Written or Narrative Therapy is a collaborative approach to therapy based on the premise that teens are the experts on their own lives. Instead of viewing struggles as a negative part of the teens themselves, this perspective views problems as separate from the teens and furthermore, teaches that the teens have the strength, skill, ability, belief, and insight necessary in order to change their relationship to the problems. By viewing the problems and struggles as separate from the teens, this perspective helps to encourage teens to evaluate the broader context of their lives and, in a sense, change the “narrative” of their lives through this process.
Essentially, teen written/narrative therapy views the habits, thought patterns, belief systems, and actions in teens’ lives as the “story” at work, which the teens tell both themselves and others. So the first step is first recognizing the stories at work in teens’ lives, which they have become accustomed to telling. The stories are made up of events, similar or repeated themes, and the plot that continues to emerge over time, with certain characters, aspects that are left out or included. The story also extends to include the teens’ understanding of the story, which gradually leads to their understanding of both the past and the future. The stories the teens tell are the way they understand their lives, and thus, make up their identities. What can happen, however, is that, especially for teens who are struggling with Mental Health or Substance Abuse Disorders, certain thought patterns and beliefs they think are true, and which are becoming powerful forces within their stories, might actually be negative habitual thought patterns and false belief systems. Over time, such negative and false thoughts can begin to negatively shape the story the teens are telling, and furthermore, the way they understand themselves. This, in turn, causes teens to become limited by what they believe to be true about their lives, including what they’ve already been through, and what they’ll continue to go through, in the future.
A therapist’s role in teen Written/Narrative Therapy is to help listen and evaluate the story the teens are telling, in order to recognize ways in which false belief systems or negative thought patterns might be at work, as well as recognizing strengths in the teens that have the potential to overcome the problems at work in the story. Essentially, the goal is to help empower the teens to understand that they are the authors of their own stories while simultaneously equipping them to positively change the story they’re living. Beyond this, therapists also work with teens to help them uncover what hopes, dreams, and desires they have, which may or may not be prominent yet in their story. By working together to closely study how the teens view their identities now and then assist them in building and shaping those identities into something more true, very powerful transformation can take place.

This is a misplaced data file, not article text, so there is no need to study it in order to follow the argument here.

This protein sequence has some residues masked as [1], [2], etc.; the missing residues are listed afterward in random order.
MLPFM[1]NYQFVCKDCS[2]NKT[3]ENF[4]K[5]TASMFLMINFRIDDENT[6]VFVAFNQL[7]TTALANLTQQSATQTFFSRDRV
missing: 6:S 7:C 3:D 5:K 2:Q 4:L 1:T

At Paradigm we implement writing sessions as part of our teen written/narrative therapy treatment because we find that the writing process is invaluable in helping teens to sort out what their story is. What we find is that, within this process of helping teens to figure out what story they’re telling about themselves, and therefore how they see themselves, sometimes teens feel much more free and open to write this down before they talk about it. Especially for more introverted teens and/or teens struggling with Depression or effects following a traumatic event, it can be difficult for them to sort their thoughts and understand what they’re feeling, no less share that openly with a therapist. Our guided writing exercises involve a number of different ways for teens to use the act of writing and processing as a way to access their thoughts and feelings. Very often, it’s not until teens are urged to write down a particular response or expression that they actually discover what they’re feeling, as if forming their experience into words has an ability to uncover layers of resistance and defense mechanisms that may be in place. Through writing, teens might very well not only gain clarity on some of the struggles at work in their lives, but also gain a sense of encouragement and empowerment, from this understanding.
We find that using teen written/narrative therapy together has a wonderfully synergistic effect, allowing both to complement each other very nicely. By not only encouraging teens to evaluate their lives as stories but having them write about it as such, teens are forced to engage in the process of their Narrative Therapy through the work of the Writing Therapy. With the discoveries they make through writing, teens are then better able to speak about how they understand their lives and themselves, within their Narrative Therapy. And both of these acts helps contribute to teens’ overall ability to study and express themselves, which contributes greatly to their treatment and recovery as a whole.